Tuesday, May 5, 2009

Anniversaries and Time

Three years ago today, it was a Friday...and it was the day my mom died. Each year I remember this day, obviously. This year though, I'm in such a different place that reflecting on the changes in the past three years is pretty intense. Zachary has started classifying some things in his life as "before Nana died" and "after Nana died" in terms of memories. It's obviously a big marker in time for him as well.

I had to take Zachary to the pediatrician that morning three years ago. And I had to take him to North Shore Children's Hospital after that to get blood work done. While we sat there waiting, I called mom's ICU nurse to check and see how she had done that night. The nurse wasn't able to talk to me then, and they suggested I call back in half an hour. I did just that, and found out why she hadn't been able to talk to me earlier. Mom hadn't had a particularly good night, and they had her on BI-PAP which helped. Then, they tried to take her off that, and her blood pressure and pulse oxygen plummeted, so they put her back on BI-PAP, to no avail. They moved on to C-PAP. She did better. At that point, I asked that her pulmonologist give me a call so I could get a better idea of her condition, prognosis, etc. Since mom had been in the hospital since Wednesday (and this was now Friday morning), I hadn't yet talked to any of her doctors, only her nurse.

Around lunch time, I called and checked my voice mail at home, and there was a message from the doctor there...I have no idea why as I had given both my work and cell phone numbers. But I called back and left a message for the doctor to return my call at work. About an hour later (just about 1 p.m.), the doctor called and instead of a progress report, I was beckoned to the hospital immediately. Mom had apparently taken a turn for the worse and had been intubated and we needed to get there now. I asked what had happened, since all that I knew was that she had pneumonia. They believed she had a massive blood clot that traveled to her lungs. I began sobbing as I made my way to my boss's office to let him know I had to leave. I couldn't even catch my breath, I was so taken off-guard. I called my brother's cell, got voice mail. So I called my sister-in-law's cell and told her to find him, reach him, and for them to meet me at the hospital.

When I arrived there, the chaplain was there. Never a good sign. They explained what all had happened, and that basically the next 12 hours would really be a good indication of how things would go. At about 5 p.m. they suggested we get some food while they changed her bedding. At about 6:15, as we choked down food at McDonald's, my cell phone rang and we were told to get back to the hospital ASAP. Mom had crashed several times and they were doing everything they could, but didn't think they could sustain her even at that level for much longer. They told us that even if by some miracle she came through it, her quality of life would be negligible. My brother and I made the decision for them to stop trying. And so, the medical personnel left the room, turned off the alarms, and monitored our mom from outside of the room while we stayed with her, talking to her, holding her hand. She wasn't conscious and hadn't been since they sedated her around lunch time to intubate her. At best, it was 15 minutes before the doctor came back in and let us know she was gone.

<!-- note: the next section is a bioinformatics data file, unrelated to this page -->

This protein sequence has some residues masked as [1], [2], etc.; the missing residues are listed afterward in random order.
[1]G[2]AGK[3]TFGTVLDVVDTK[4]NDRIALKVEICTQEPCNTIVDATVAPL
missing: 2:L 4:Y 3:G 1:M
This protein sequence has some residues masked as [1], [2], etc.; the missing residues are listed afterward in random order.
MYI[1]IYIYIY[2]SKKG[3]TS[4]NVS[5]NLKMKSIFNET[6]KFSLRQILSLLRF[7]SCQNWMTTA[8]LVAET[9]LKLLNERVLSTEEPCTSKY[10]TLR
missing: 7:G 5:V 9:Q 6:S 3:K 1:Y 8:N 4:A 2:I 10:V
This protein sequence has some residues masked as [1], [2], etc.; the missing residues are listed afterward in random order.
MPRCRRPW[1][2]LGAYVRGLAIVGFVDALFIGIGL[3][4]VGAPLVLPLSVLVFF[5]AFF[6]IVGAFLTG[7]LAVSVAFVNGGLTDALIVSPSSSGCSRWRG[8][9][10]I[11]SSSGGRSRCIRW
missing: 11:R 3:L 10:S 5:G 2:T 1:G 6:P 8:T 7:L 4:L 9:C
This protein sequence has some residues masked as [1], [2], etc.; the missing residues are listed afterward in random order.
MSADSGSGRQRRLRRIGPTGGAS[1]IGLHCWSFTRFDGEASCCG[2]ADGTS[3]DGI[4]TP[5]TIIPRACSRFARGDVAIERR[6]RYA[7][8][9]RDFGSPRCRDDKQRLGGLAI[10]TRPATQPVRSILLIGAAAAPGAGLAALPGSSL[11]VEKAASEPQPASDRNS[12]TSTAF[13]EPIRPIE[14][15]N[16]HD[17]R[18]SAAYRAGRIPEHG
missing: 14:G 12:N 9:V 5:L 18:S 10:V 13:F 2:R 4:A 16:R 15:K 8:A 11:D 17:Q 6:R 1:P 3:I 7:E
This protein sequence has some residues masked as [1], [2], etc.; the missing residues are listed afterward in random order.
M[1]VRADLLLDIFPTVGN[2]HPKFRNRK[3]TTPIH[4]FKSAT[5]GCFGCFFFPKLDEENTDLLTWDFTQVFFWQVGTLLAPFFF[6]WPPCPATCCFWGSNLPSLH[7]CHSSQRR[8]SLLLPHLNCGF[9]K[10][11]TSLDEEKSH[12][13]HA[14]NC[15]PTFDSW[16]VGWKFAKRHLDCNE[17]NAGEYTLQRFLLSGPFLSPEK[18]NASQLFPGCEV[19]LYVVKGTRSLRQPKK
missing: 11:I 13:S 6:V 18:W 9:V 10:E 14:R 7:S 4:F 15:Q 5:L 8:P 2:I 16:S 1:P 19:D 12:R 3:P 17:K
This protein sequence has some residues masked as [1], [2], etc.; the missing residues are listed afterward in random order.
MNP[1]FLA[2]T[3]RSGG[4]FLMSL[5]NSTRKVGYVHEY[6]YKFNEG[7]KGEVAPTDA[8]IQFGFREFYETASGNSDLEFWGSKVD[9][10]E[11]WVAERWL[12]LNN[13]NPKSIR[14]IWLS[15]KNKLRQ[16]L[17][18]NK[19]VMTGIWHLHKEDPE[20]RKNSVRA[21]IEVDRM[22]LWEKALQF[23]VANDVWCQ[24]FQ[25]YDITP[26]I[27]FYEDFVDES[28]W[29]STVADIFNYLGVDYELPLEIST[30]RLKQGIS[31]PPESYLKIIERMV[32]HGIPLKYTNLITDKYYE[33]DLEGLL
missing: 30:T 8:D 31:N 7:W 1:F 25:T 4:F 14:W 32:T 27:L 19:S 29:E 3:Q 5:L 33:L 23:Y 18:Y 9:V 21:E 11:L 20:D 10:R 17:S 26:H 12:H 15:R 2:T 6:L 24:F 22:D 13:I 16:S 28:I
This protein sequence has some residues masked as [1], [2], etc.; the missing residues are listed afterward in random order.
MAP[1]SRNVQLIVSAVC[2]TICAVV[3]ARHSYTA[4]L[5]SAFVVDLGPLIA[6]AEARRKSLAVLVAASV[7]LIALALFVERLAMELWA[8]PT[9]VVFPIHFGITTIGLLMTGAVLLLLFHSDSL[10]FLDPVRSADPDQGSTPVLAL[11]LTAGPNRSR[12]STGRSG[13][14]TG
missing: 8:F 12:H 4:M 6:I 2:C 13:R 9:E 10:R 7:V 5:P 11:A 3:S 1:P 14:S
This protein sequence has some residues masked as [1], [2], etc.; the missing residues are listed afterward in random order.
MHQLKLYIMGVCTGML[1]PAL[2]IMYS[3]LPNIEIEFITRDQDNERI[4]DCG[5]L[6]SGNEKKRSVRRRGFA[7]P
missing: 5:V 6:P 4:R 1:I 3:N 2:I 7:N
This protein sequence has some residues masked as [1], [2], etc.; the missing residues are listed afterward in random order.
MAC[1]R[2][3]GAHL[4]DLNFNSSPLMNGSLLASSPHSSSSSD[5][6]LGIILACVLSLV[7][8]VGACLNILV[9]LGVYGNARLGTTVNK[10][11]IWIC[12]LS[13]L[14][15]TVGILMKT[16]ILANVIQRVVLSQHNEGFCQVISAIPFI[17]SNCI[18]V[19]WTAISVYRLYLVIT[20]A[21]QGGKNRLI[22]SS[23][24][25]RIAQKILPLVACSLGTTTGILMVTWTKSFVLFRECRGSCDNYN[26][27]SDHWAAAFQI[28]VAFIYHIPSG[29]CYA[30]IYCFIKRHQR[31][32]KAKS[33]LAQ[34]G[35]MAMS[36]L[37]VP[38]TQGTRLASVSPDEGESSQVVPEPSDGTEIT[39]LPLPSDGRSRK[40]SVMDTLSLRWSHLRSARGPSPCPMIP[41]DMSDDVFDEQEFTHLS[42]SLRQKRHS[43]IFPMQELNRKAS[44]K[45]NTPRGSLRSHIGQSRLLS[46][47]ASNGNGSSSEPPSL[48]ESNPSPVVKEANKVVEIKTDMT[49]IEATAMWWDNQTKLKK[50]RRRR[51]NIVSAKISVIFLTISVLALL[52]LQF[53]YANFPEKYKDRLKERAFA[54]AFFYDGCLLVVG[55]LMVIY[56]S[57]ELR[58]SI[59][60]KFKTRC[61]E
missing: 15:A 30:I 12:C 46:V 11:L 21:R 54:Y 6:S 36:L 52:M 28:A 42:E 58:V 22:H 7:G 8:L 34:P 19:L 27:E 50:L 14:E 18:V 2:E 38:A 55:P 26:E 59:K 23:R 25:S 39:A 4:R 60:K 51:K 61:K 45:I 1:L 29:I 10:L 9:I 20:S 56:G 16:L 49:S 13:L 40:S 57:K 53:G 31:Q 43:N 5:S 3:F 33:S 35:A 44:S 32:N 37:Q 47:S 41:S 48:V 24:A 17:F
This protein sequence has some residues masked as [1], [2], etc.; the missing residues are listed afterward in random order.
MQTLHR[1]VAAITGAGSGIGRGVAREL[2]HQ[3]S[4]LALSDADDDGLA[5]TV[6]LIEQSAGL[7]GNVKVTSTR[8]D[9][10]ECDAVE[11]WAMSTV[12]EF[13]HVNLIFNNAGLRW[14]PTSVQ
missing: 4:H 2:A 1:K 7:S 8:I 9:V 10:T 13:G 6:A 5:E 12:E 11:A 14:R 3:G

I made arrangements for Zachary to sleep at a friend's house that night and he was with his dad the next day. That gave me the evening to sort of regroup. His dad and I would tell him the next day when he came home. He was sad. I don't think he really understood what it meant. It was a solid 6 months before he broke down sobbing out of the blue one night in the car saying "I miss my Nana."

I think about the sports he's playing this spring, how he's doing in school, the kind of child he is, and I wonder how thrilled my mom would be to attend every game, practice, etc. that he plays in. She would surely be at every musical event at school, art show, open house, she would take any volunteer opportunity if it meant spending more time with Zachary. I know she would love doing homework with him, playing with him. She would have a much greater appreciation for his limited time as a small child than I feel like I'm having these days. I feel so caught up in a rat race that it is taking concerted effort to remember what is truly important in life.

Life feels very overwhelming right now to me. I've had a sinus headache/issue for over 4 weeks now. It's wearing me down physically and mentally. It's keeping me from working out as regularly and intensely as I would both like and need to. I'm eating more than I should. As a result, I'm seeing changes in my body and in the scale that I really don't like and want. And it has me feeling mildly panicked. Every day, I start new and remind myself that it is NEVER over, and I don't EVER have to give up this battle with food. I just need to keep doing my best. Right now, it feels kind of like my best isn't good enough in any area.

This too shall pass.


Laurie (GastricGirl.com) said...

Although I haven't gone through the death of a parent, I am sure it is one of the hardest things you will ever have to deal with. Thank you for reflecting back, and I hope you and your son can celebrate her life today.

Anonymous said...

HI Amy,
I hav enot visited your blog before today, but wanted to tell you how very sorry I was to read this entry about your mom. It made me cry for your loss knowing how important it is to have and love your mom. Please accept my sympathies and know that I will enjoy reading the remainder of your blog as it is an inspiration to me.